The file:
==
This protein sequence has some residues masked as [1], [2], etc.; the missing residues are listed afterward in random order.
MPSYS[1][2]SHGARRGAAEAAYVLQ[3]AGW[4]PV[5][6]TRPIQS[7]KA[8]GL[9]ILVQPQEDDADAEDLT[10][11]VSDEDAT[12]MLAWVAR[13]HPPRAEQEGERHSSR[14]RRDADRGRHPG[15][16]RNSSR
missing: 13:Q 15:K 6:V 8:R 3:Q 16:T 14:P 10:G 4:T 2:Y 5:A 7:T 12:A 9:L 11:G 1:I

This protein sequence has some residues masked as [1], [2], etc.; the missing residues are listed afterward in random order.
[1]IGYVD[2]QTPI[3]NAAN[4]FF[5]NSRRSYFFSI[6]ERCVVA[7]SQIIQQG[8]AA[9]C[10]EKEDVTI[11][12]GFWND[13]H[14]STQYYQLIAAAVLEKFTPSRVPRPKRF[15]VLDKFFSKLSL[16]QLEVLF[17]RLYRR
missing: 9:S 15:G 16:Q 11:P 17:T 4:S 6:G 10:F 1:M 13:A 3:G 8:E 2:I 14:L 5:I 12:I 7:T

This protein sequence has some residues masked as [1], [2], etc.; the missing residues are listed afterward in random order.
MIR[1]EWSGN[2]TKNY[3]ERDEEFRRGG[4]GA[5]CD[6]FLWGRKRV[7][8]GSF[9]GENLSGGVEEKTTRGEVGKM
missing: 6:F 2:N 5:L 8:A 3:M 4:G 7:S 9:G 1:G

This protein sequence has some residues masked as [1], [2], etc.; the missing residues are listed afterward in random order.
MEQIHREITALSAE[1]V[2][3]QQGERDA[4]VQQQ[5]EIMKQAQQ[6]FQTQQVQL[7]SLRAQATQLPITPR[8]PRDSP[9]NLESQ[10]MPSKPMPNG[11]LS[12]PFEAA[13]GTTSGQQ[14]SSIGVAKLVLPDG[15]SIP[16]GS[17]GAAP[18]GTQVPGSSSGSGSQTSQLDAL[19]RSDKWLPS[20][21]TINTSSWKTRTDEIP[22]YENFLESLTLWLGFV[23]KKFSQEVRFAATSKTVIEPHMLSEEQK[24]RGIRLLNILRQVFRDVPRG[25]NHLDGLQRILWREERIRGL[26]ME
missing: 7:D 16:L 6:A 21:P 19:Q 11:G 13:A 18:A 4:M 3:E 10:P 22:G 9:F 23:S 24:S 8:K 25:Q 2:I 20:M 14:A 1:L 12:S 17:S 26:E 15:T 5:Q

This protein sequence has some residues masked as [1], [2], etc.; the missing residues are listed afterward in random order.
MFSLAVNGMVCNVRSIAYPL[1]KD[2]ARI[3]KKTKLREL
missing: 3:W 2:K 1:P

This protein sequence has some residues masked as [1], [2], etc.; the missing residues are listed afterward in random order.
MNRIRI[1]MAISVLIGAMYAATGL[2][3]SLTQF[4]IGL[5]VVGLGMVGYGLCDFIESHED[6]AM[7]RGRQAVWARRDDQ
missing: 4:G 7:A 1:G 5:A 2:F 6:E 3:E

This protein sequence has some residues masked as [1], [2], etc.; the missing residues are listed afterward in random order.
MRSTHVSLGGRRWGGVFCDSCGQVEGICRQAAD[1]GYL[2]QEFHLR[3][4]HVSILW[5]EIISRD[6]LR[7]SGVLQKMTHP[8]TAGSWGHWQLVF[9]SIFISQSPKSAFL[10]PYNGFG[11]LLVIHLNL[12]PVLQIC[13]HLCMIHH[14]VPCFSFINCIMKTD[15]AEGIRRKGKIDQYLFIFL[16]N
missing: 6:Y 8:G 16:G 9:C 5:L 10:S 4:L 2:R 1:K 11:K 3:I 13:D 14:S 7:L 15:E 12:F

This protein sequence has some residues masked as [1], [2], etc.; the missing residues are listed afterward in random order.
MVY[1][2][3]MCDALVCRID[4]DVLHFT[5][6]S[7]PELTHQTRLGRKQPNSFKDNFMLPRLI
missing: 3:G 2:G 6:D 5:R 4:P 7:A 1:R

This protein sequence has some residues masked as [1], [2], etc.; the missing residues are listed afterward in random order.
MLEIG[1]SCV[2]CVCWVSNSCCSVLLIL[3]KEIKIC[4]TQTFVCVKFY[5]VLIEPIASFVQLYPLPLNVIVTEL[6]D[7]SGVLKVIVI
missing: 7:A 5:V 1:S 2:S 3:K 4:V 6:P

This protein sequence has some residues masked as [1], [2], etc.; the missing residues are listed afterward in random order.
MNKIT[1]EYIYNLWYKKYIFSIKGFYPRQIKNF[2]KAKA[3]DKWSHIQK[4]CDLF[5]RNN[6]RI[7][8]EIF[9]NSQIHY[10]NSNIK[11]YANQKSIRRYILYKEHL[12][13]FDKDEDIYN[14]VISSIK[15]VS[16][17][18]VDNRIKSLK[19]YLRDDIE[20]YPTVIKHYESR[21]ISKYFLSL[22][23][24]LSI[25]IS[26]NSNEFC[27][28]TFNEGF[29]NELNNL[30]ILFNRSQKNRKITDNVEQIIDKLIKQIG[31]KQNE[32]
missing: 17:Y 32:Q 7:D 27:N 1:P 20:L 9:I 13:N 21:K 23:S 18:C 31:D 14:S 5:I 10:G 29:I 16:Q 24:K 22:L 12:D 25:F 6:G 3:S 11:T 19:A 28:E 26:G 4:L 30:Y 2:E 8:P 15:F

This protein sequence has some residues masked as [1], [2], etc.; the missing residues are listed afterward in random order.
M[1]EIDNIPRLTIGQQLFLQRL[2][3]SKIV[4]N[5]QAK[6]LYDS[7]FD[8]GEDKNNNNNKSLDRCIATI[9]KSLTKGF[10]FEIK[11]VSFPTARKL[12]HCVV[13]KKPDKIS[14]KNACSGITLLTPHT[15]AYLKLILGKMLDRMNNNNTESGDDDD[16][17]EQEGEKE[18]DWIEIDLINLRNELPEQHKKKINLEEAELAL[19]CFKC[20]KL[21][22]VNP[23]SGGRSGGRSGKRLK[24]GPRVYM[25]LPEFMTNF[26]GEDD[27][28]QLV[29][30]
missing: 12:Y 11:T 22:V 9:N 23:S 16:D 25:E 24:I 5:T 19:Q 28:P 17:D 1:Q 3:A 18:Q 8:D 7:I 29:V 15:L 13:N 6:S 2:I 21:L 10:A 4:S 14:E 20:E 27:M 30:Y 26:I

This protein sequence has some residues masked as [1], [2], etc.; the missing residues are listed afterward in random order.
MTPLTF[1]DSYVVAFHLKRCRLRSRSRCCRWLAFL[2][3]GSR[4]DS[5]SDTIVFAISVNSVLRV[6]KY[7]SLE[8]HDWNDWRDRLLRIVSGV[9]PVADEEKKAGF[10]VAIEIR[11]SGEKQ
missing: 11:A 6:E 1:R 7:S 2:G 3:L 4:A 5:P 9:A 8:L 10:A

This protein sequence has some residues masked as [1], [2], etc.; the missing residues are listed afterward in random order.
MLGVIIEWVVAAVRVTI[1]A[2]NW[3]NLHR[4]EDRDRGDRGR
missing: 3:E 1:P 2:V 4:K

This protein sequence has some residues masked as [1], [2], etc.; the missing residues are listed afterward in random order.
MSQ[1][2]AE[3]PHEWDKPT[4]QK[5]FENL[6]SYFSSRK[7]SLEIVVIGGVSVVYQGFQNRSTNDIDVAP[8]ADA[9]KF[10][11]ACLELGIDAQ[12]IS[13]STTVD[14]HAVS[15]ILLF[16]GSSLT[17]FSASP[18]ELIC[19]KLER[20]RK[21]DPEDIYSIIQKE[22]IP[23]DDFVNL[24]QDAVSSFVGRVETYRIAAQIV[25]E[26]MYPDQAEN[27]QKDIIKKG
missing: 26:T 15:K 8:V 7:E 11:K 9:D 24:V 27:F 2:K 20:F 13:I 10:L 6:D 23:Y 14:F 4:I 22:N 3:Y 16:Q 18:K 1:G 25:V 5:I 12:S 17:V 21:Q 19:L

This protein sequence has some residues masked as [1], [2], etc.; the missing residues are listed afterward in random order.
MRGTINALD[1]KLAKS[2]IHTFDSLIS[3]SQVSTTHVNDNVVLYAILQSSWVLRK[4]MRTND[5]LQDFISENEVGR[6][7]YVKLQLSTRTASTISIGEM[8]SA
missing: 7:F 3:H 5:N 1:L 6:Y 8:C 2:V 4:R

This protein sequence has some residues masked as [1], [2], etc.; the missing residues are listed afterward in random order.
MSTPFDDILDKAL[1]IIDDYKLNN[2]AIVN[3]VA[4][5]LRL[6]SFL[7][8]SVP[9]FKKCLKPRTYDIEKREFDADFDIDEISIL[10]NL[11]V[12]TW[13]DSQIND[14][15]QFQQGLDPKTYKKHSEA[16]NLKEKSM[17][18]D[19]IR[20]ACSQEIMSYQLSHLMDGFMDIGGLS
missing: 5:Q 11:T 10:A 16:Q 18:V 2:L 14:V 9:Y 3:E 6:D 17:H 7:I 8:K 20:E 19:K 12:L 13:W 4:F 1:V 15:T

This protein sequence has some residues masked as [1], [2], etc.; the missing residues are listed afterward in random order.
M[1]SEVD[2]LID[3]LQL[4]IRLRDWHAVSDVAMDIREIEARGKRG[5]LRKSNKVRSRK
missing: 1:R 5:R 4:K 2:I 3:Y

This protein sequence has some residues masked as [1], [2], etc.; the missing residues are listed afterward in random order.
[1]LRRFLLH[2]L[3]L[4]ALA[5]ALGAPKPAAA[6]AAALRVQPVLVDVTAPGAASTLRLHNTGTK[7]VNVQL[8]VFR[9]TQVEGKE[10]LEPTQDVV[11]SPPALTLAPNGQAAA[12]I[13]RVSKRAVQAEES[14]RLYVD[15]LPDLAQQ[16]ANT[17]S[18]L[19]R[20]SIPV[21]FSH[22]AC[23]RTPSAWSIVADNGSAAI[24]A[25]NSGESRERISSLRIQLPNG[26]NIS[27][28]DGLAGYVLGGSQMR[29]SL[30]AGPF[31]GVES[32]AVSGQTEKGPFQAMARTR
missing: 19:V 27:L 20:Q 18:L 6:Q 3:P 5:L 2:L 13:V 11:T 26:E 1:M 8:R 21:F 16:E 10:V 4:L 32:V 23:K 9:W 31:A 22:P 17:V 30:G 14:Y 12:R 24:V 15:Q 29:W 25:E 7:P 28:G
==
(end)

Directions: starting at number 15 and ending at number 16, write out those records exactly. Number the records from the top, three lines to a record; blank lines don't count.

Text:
This protein sequence has some residues masked as [1], [2], etc.; the missing residues are listed afterward in random order.
MRGTINALD[1]KLAKS[2]IHTFDSLIS[3]SQVSTTHVNDNVVLYAILQSSWVLRK[4]MRTND[5]LQDFISENEVGR[6][7]YVKLQLSTRTASTISIGEM[8]SA
missing: 7:F 3:H 5:N 1:L 6:Y 8:C 2:V 4:R

This protein sequence has some residues masked as [1], [2], etc.; the missing residues are listed afterward in random order.
MSTPFDDILDKAL[1]IIDDYKLNN[2]AIVN[3]VA[4][5]LRL[6]SFL[7][8]SVP[9]FKKCLKPRTYDIEKREFDADFDIDEISIL[10]NL[11]V[12]TW[13]DSQIND[14][15]QFQQGLDPKTYKKHSEA[16]NLKEKSM[17][18]D[19]IR[20]ACSQEIMSYQLSHLMDGFMDIGGLS
missing: 5:Q 11:T 10:A 16:Q 18:V 2:L 14:V 9:Y 3:E 6:D 17:H 7:I 8:K 20:E 19:K 12:L 13:W 4:F 1:V 15:T